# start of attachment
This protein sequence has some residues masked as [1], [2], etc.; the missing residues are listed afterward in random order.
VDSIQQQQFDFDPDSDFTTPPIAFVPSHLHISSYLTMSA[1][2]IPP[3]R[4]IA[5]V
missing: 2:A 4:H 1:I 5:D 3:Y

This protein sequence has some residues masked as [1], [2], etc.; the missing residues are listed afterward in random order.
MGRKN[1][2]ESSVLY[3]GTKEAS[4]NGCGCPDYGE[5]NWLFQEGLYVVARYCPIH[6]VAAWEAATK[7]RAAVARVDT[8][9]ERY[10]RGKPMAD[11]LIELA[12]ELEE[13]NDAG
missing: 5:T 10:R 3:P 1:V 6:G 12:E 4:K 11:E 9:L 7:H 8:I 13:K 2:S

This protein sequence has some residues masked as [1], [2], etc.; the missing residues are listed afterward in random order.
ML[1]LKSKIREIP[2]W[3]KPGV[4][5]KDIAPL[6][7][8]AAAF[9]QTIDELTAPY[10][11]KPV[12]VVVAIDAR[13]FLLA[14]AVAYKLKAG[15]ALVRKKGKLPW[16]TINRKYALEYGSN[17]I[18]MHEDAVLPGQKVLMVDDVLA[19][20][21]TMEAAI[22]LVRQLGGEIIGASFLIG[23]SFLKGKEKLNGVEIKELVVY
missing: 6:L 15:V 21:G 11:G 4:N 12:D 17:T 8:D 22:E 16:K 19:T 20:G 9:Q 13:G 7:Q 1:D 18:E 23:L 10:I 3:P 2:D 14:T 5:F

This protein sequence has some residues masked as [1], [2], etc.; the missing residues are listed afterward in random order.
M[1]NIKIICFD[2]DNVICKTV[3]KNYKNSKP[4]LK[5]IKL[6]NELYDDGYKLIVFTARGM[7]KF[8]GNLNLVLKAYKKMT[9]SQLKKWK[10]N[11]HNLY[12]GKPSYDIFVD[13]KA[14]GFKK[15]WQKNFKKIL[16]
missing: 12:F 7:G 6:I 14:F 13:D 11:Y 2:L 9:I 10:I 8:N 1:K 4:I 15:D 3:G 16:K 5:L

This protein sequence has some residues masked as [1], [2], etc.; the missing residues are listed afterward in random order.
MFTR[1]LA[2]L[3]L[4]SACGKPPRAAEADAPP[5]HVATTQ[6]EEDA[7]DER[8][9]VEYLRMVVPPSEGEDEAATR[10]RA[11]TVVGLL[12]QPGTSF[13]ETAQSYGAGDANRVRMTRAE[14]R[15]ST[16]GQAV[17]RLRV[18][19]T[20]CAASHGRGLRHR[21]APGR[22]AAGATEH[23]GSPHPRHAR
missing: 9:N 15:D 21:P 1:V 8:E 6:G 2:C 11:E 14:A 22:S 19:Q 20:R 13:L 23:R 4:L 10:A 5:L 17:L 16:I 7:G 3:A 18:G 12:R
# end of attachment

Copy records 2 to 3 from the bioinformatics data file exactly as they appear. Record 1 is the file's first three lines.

This protein sequence has some residues masked as [1], [2], etc.; the missing residues are listed afterward in random order.
MGRKN[1][2]ESSVLY[3]GTKEAS[4]NGCGCPDYGE[5]NWLFQEGLYVVARYCPIH[6]VAAWEAATK[7]RAAVARVDT[8][9]ERY[10]RGKPMAD[11]LIELA[12]ELEE[13]NDAG
missing: 5:T 10:R 3:P 1:V 6:G 12:E 4:K 11:E 9:L 7:H 8:I 13:K 2:S

This protein sequence has some residues masked as [1], [2], etc.; the missing residues are listed afterward in random order.
ML[1]LKSKIREIP[2]W[3]KPGV[4][5]KDIAPL[6][7][8]AAAF[9]QTIDELTAPY[10][11]KPV[12]VVVAIDAR[13]FLLA[14]AVAYKLKAG[15]ALVRKKGKLPW[16]TINRKYALEYGSN[17]I[18]MHEDAVLPGQKVLMVDDVLA[19][20][21]TMEAAI[22]LVRQLGGEIIGASFLIG[23]SFLKGKEKLNGVEIKELVVY
missing: 6:L 15:V 21:G 11:G 4:N 12:D 17:T 8:D 22:E 16:K 19:T 20:G 9:Q 13:G 7:Q 1:D 18:E 23:L 10:I 3:P 2:D 14:T 5:F